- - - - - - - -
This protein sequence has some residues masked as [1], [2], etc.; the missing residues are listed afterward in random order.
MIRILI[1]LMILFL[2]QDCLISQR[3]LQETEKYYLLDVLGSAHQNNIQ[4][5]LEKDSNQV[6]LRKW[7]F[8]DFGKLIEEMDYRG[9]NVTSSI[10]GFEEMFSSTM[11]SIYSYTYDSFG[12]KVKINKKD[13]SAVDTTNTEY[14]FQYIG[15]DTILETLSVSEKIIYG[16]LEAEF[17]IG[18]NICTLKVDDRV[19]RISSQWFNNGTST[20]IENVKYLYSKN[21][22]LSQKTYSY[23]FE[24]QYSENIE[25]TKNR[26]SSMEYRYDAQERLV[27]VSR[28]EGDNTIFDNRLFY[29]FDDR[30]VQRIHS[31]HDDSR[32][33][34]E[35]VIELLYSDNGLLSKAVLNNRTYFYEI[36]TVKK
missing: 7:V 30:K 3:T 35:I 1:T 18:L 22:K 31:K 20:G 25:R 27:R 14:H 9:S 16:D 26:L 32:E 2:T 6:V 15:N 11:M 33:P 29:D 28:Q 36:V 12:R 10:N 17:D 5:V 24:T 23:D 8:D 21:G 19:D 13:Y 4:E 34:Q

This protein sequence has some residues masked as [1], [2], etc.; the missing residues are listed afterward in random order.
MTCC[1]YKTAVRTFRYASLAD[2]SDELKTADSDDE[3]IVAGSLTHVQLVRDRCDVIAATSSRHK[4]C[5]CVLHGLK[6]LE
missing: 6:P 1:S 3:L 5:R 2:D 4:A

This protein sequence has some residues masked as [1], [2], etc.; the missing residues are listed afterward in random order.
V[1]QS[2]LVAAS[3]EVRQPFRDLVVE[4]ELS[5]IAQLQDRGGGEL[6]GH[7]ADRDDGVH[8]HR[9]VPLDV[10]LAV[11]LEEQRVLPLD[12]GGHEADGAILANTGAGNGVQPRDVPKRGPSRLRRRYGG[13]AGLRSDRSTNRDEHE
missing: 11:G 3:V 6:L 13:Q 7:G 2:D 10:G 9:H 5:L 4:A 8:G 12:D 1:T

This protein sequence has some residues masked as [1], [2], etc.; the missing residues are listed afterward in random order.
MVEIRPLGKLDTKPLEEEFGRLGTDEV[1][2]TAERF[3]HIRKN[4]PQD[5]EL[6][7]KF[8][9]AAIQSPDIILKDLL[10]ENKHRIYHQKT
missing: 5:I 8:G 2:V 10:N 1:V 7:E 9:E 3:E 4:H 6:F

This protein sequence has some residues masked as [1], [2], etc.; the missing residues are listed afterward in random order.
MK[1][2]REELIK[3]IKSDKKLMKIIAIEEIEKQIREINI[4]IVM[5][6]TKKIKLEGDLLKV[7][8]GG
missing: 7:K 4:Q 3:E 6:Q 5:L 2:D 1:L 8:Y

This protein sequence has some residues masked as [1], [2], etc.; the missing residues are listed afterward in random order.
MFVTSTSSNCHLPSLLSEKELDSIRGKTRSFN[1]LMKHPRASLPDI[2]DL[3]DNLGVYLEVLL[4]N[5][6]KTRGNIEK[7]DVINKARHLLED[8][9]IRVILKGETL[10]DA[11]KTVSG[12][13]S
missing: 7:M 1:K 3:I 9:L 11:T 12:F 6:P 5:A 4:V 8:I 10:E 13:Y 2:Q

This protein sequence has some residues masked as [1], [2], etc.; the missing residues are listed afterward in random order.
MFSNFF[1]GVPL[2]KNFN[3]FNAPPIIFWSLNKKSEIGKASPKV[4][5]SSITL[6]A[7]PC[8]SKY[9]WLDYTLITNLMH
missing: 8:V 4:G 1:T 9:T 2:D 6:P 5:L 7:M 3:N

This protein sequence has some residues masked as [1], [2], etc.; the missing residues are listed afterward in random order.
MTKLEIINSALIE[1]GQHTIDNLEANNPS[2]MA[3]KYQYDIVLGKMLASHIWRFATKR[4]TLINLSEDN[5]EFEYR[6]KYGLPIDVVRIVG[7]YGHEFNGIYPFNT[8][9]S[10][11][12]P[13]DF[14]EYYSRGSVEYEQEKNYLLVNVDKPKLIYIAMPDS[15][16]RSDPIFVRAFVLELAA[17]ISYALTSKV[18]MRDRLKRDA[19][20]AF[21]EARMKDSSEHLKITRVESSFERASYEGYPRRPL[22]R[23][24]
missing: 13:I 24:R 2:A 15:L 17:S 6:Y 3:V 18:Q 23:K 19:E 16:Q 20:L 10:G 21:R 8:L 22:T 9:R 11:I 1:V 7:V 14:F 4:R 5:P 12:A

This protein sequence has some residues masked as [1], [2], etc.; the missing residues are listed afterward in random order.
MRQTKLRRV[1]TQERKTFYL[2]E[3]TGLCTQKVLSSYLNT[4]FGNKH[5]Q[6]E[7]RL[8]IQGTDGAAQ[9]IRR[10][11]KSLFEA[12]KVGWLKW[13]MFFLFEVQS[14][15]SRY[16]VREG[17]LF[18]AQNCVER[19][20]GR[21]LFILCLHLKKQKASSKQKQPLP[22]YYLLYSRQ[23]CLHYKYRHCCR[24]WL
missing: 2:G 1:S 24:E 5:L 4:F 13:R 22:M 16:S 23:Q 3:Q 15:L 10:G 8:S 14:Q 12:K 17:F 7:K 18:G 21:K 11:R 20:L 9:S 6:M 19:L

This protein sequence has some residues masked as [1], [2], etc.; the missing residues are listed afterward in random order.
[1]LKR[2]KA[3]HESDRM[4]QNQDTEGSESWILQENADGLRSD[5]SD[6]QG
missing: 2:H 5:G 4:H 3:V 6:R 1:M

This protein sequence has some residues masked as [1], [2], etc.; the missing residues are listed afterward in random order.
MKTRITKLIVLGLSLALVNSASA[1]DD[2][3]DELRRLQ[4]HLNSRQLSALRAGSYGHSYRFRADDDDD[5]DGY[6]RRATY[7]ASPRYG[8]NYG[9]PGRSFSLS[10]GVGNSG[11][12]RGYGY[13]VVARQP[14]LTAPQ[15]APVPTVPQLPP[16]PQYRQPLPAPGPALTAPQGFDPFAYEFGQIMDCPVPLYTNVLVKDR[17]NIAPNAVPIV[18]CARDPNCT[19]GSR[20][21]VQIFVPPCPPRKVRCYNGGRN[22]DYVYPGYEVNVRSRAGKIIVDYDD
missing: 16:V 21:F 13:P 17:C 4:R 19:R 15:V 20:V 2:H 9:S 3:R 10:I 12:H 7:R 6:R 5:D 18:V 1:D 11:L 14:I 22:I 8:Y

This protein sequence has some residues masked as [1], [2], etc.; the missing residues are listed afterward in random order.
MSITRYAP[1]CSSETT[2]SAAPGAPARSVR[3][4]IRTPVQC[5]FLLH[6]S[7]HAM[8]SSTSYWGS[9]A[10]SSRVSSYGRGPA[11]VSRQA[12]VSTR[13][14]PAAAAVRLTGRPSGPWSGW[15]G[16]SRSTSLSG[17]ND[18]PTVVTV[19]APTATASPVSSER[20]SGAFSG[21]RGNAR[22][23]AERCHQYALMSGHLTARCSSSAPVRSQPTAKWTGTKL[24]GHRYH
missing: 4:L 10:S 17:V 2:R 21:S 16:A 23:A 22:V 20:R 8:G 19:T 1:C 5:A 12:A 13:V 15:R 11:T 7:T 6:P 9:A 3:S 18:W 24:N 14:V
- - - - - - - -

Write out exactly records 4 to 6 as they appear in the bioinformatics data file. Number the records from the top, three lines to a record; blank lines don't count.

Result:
This protein sequence has some residues masked as [1], [2], etc.; the missing residues are listed afterward in random order.
MVEIRPLGKLDTKPLEEEFGRLGTDEV[1][2]TAERF[3]HIRKN[4]PQD[5]EL[6][7]KF[8][9]AAIQSPDIILKDLL[10]ENKHRIYHQKT
missing: 5:I 8:G 2:V 10:N 1:V 7:E 9:E 3:E 4:H 6:F

This protein sequence has some residues masked as [1], [2], etc.; the missing residues are listed afterward in random order.
MK[1][2]REELIK[3]IKSDKKLMKIIAIEEIEKQIREINI[4]IVM[5][6]TKKIKLEGDLLKV[7][8]GG
missing: 7:K 4:Q 3:E 6:Q 5:L 2:D 1:L 8:Y

This protein sequence has some residues masked as [1], [2], etc.; the missing residues are listed afterward in random order.
MFVTSTSSNCHLPSLLSEKELDSIRGKTRSFN[1]LMKHPRASLPDI[2]DL[3]DNLGVYLEVLL[4]N[5][6]KTRGNIEK[7]DVINKARHLLED[8][9]IRVILKGETL[10]DA[11]KTVSG[12][13]S
missing: 7:M 1:K 3:I 9:L 11:T 12:F 6:P 5:A 4:V 8:I 10:E 13:Y 2:Q